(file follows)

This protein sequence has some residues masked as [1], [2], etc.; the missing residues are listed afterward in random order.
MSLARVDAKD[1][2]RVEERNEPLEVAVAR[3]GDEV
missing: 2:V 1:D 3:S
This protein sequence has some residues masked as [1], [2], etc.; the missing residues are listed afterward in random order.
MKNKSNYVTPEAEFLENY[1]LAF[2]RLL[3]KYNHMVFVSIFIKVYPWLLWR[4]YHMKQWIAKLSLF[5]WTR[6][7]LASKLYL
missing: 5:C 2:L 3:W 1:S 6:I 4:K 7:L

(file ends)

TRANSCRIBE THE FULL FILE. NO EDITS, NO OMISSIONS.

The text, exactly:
This protein sequence has some residues masked as [1], [2], etc.; the missing residues are listed afterward in random order.
MSLARVDAKD[1][2]RVEERNEPLEVAVAR[3]GDEV
missing: 2:V 1:D 3:S
This protein sequence has some residues masked as [1], [2], etc.; the missing residues are listed afterward in random order.
MKNKSNYVTPEAEFLENY[1]LAF[2]RLL[3]KYNHMVFVSIFIKVYPWLLWR[4]YHMKQWIAKLSLF[5]WTR[6][7]LASKLYL
missing: 5:C 2:L 3:W 1:S 6:I 4:K 7:L